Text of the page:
Philadelphia, PA – A Yia sas and hand wave we’re gestured to the crowd by his Eminence, Metropolitan Evangelos of New Jersey, who concluded the Greek Independence Parade 2018 in Philadelphia yesterday, along the Benjamin Franklin Parkway. He quoted the longtime TV show host George Burlotos, who ran the Greek Spirit for some 34 years and was honored this past week with the Eleftheria Medal. Burlotos, who retired this past year, was driven down the parkway during the parade to cheers from the Greek American community who thanked him for his years of service. The parade was sponsored by the Federation of Hellenic American Societies of Philadelphia and Greater Delaware Valley.
On Sunday morning the Greek Independence Day parade started with the doxology service at Annunciation Greek Orthodox Church in Elkins Park, PA. Dignitaries and guests from New York and Greece attended the service which was being performed by his Eminence, Metropolitan Evangelos of New Jersey. Following church services, a police-escorted convoy of guests drove down Broad Street from the church and arrived on the parkway where the parade was being broadcast live via Cosmos Philly. It launched again at Logan Circle and stopped briefly on the Parkway where the Greek flag was posted for a formal ceremony.
Minutes later, the parade launched, led by Greek military and consulate members, marching alongside his Eminence, Metropolitan Evangelos. Arriving at the grandstand, they were introduced by His Honor, Judge Harry Karapalides, who has been doing the introductions for many years now. The Odyssey Charter School in Wilmington performed the national anthems of Greece and the United States. “Shall we start the parade now?”, yelled Karapalides.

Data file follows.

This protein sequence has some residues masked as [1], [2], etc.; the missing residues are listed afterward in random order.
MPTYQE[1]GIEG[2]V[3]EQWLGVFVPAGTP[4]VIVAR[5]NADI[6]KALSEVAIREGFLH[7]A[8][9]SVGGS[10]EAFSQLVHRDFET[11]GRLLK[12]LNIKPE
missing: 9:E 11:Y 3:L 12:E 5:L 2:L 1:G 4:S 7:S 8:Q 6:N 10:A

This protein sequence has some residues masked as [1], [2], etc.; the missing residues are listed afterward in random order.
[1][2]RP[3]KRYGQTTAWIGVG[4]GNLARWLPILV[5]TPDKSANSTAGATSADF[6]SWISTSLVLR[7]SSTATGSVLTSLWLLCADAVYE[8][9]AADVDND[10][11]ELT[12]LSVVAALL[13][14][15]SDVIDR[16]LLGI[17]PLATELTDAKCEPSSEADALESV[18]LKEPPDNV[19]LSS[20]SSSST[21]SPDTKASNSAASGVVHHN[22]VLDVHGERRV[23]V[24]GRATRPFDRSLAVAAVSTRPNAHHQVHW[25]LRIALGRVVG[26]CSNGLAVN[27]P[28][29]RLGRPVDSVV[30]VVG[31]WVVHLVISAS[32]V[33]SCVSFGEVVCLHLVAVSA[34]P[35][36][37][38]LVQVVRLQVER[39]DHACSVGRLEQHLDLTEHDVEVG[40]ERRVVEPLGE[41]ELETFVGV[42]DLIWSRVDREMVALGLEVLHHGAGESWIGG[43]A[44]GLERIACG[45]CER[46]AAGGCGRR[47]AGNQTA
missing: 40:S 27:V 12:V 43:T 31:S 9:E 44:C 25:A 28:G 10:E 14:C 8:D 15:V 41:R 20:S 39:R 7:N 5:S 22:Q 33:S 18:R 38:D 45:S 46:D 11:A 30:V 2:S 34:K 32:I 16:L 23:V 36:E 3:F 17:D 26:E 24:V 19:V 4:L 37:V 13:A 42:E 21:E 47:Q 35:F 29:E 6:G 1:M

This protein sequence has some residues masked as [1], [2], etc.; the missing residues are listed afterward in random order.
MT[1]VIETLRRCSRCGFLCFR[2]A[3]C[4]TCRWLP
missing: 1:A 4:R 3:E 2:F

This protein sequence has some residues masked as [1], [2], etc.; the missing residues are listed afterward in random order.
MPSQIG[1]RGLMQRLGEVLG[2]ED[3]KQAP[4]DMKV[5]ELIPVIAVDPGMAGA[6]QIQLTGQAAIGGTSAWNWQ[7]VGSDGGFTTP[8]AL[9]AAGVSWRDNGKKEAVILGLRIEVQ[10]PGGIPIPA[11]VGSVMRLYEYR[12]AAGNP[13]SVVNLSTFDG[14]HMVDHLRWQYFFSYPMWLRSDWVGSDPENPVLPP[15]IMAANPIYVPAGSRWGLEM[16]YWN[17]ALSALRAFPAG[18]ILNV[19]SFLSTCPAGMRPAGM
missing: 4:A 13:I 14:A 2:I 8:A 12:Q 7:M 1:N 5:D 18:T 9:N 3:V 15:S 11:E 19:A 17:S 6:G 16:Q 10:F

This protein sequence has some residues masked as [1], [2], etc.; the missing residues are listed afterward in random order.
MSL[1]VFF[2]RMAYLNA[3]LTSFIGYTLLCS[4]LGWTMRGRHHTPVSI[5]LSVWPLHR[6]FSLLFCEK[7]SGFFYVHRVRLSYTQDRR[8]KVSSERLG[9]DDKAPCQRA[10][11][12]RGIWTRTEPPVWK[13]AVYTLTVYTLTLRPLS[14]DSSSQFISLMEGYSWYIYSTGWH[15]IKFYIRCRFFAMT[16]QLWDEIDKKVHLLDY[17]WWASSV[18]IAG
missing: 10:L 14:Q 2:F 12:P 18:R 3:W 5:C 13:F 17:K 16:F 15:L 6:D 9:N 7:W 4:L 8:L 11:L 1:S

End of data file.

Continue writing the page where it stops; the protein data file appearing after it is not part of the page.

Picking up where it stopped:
A DJ then kicked off the afternoon parade that finally saw the sun come out, just at the start of the event. Some 35 organizations, churches, and clubs from the Philadelphia area participated. Some additional churches from Trenton, Atlantic City, and Bethlehem, PA participated as well adding to the event.
Everywhere you looked, from floats to banners and flags being posted, the theme rang out, “Macedonia is Greek.” Greece and its diaspora communities around the world have been battling an attempt by FYROM, its neighbor to the north, to usurp the name again. Around the world, Greeks are demonstrating against this, and in Philadelphia, it became the theme for this year’s annual Greek Independence Day Parade. Echoing that topic, the day was capped off by a series of dances, performed in front of the grandstand by the Pan-Macedonian Society of Philadelphia.